The extradition trial of Vijay Mallya, wanted in India on charges of Rs 9,000 crores fraud and money laundering, today began at a UK court here, with the prosecution asserting that the embattled liquor baron had a “case of fraud” to answer. The trial, however, was briefly halted as the courtroom had to be evacuated due to a fire alarm. The 61-year-old tycoon and others waited outside the Westminster magistrates court during the fire drill. The trial began with the Crown Prosecution Service (CPS), arguing on behalf of the Indian government, presenting its opening arguments in the case which focused on loans totalling around Rs 2,000 crores sought by the erstwhile Kingfisher Airlines from a consortium of Indian banks. It concluded the opening day’s proceedings by asserting that they had “shown by virtue of evidence a prima facie case” against Mallya and the hearing should now move to the next phase of whether there were any “bars to extradition”. The CPS detailed “three chapters of dishonesty” by the former Kingfisher Airlines boss – the first being misrepresentations to various banks to acquire the loans, then how he misused the money and finally his conduct after the banks recalled the loans. “Instead of acting as an honest person and doing what he could to meet his obligations, he sets about erecting lines of defence,” said CPS barrister Mark Summers.
The Indian government says the reasons why a court can conclude, that these were loans that the “defendant (Mallya) never intended to repay” and that the company and airline industry were in “intensive care” and heading only in one direction, Summers said. Instead of absorbing those losses, which would “impinge on his lifestyle”, Mallya chose to palm it off to banks, in particular state-owned banks. Several internal emails, the government claims, disclose the reality of the position which was misrepresented to the banks, he said.
The judge noted that businessmen in this position would be “hopeful that things will turn around”, but the CPS said this was not the case with Kingfisher Airlines. It went on to add that loans acquired in the name of rescuing the struggling airline were in fact used to pay off other debts, including paying the rent on a corporate jet “owned by Kingfisher but operated for the defendant’s (Mallya) own benefit”.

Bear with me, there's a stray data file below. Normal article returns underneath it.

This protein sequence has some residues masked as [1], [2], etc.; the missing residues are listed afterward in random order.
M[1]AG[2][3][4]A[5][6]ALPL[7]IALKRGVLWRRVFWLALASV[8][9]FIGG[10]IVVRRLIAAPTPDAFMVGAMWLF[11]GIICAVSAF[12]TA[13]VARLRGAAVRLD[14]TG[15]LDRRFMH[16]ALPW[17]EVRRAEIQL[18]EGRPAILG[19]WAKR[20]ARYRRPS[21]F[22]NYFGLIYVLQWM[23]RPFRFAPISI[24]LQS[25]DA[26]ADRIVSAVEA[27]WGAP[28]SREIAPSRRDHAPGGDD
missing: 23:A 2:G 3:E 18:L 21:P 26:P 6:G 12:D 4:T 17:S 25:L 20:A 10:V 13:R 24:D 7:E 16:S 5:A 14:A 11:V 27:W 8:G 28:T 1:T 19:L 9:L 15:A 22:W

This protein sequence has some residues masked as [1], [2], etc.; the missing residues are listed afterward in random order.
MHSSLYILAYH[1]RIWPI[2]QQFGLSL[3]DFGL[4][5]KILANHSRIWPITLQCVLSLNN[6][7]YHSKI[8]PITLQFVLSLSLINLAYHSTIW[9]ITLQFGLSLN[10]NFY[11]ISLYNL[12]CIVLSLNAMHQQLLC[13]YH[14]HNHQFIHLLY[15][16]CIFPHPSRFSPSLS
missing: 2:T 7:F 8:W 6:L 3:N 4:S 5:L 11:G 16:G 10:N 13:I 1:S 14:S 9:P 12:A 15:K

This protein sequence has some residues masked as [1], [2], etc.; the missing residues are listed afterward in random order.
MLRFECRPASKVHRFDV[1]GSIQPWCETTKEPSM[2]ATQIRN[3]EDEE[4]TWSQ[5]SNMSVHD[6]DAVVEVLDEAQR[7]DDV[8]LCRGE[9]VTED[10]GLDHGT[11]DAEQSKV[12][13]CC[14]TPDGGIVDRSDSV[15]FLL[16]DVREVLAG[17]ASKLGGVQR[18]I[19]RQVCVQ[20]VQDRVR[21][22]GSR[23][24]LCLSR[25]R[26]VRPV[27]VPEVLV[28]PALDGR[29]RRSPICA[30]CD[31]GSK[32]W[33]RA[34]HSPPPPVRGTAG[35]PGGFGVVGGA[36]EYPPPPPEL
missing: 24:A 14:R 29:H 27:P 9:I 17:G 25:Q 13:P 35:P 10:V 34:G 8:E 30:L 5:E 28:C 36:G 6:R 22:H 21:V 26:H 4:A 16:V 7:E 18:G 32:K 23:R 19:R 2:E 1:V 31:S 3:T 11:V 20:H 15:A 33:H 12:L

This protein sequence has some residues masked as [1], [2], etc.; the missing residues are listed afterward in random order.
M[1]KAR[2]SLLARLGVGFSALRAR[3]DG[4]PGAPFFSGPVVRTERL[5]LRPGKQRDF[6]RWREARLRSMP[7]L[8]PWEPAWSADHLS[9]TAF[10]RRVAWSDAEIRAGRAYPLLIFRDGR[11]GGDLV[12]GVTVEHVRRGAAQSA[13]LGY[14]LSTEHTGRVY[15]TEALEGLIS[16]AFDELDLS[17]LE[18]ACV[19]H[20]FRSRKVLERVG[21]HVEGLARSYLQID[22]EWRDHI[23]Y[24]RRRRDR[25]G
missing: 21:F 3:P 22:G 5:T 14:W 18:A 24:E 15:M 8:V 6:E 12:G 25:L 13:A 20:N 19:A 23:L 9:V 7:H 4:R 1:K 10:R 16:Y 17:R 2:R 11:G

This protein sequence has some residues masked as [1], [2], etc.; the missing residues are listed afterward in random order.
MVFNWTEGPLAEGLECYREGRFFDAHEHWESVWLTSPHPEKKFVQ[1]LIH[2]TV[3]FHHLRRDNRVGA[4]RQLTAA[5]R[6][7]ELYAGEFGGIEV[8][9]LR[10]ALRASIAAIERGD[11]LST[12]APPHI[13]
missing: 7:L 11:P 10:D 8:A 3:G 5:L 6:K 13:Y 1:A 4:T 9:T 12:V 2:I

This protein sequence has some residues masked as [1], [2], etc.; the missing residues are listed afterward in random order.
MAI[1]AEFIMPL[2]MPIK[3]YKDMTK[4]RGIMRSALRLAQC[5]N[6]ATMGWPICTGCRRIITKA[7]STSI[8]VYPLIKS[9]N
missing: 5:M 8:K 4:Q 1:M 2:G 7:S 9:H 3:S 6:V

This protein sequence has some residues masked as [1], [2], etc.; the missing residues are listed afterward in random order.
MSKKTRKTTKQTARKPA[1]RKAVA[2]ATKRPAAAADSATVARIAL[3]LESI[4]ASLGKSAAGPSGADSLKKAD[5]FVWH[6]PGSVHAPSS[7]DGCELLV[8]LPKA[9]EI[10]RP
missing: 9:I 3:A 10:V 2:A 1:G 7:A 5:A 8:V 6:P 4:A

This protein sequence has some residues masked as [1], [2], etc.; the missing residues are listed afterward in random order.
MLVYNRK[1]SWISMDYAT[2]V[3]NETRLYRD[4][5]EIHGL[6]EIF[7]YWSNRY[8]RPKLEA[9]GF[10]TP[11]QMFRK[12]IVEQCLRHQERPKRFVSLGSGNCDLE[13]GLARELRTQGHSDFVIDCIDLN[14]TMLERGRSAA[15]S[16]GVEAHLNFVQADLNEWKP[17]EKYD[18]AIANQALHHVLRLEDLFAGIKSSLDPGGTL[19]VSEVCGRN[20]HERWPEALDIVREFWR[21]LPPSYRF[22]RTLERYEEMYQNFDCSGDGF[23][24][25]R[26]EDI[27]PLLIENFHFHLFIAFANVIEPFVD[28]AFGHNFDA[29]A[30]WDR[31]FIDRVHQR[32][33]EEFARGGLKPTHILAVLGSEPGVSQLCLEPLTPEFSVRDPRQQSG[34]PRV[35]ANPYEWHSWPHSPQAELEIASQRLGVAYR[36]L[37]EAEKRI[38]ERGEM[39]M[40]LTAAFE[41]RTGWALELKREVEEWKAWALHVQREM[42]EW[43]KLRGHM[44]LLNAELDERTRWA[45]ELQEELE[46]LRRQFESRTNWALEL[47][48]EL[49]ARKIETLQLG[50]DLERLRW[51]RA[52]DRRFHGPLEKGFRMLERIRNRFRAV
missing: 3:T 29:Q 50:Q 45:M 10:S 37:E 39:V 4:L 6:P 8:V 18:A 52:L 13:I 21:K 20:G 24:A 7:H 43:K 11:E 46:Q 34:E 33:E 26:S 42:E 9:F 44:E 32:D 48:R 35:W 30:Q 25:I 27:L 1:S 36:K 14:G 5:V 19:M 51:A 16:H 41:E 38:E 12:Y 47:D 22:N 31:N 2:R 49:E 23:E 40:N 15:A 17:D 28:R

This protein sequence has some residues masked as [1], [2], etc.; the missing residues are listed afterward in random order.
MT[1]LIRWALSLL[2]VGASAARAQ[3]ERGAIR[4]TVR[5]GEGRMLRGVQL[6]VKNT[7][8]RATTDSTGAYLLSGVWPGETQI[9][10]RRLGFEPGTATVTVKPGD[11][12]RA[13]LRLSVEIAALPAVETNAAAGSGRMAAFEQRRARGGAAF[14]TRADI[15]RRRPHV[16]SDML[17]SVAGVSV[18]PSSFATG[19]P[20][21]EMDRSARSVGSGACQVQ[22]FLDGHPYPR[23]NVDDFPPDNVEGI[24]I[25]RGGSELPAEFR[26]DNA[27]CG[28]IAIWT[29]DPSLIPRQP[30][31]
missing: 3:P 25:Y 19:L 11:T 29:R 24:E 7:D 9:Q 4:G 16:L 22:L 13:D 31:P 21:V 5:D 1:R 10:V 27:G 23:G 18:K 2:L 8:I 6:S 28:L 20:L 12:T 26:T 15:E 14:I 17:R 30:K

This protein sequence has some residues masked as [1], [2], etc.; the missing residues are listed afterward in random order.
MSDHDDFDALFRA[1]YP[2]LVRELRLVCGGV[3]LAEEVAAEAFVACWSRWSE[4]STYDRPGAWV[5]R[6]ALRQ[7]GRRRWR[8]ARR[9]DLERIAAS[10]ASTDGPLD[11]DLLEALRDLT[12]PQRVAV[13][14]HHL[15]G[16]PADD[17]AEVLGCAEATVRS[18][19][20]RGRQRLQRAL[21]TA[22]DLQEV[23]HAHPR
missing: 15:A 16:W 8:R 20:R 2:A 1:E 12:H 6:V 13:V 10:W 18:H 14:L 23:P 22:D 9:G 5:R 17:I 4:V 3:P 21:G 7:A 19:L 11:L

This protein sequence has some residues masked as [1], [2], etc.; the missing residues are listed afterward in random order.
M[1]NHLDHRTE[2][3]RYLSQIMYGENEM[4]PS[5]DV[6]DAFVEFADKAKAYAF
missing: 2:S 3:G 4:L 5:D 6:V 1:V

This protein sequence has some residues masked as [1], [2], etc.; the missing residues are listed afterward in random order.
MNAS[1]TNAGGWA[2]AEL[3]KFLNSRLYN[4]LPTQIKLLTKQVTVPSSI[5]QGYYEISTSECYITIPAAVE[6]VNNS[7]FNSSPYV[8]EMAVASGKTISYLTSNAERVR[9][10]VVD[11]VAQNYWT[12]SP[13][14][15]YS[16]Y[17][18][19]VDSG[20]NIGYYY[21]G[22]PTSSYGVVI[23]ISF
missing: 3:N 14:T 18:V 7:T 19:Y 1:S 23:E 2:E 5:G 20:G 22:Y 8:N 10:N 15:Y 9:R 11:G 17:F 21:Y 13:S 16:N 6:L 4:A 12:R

The CPS presented an email written by Mallya in December 2009 justifying the use of loans to “achieve round robins”, confirming that he was open to using money received from banks for Kingfisher Airlines to repay other banks to settle overdue bills and charges. This was “expressly prohibited” as part of the agreed terms of the loans provided to the then struggling airline. He also failed in his obligations as a “personal guarantor” of the loans by failing to use 40 million dollars received from Diageo from the sale of shares in United Spirits Limited to repay some of the debt. “Instead of honouring his obligations, he squirrelled away the 40 million dollars in trusts for his children,” Summers said.
Mallya claimed later that those personal guarantees were secured by the banks under duress, a move the CPS highlighted was not the actions of an honest person. The judge responded with a chuckle by saying it was “quite inventive though”.
The CPS admitted that there may have been “irregularities” in the internal processes of the banks sanctioning some of those loans but that would be a question to be dealt with at a later stage in India. “The focus of our case will be on his (Mallya’s) conduct and how he misled the bank and misused the proceeds,” said CPS barrister Mark Summers. He then went on to lay out a detailed chronology of events, with specific focus on a loan sought by Kingfisher Airlines from IDBI bank in November 2009.
The loan sought amounted initially to Rs 950 crores but was later reduced to Rs 750 crores, after it had received Rs 200 crores from UCO bank. Meanwhile, Mallya was also sanctioned a loan of Rs 150 crores from IDBI in advance of the larger loan sought from the state-owned bank to meet “critical obligations to overseas vendors”.
The CPS gave details of how much of this money landed in Mallya’s Formula One motor racing team Force India, something the defence has characterised as “legitimate advertising expenses” as the team’s cars carried Kingfisher advertisements. These pertained to the money laundering charges levelled against Mallya, which the CPS said was not a “desperately important issue” for the judge to decide on, with fraud remaining central to the case. “There is clearly no money laundering case,” Mallya said in response to this assertion by the CPS at the end of the hearing.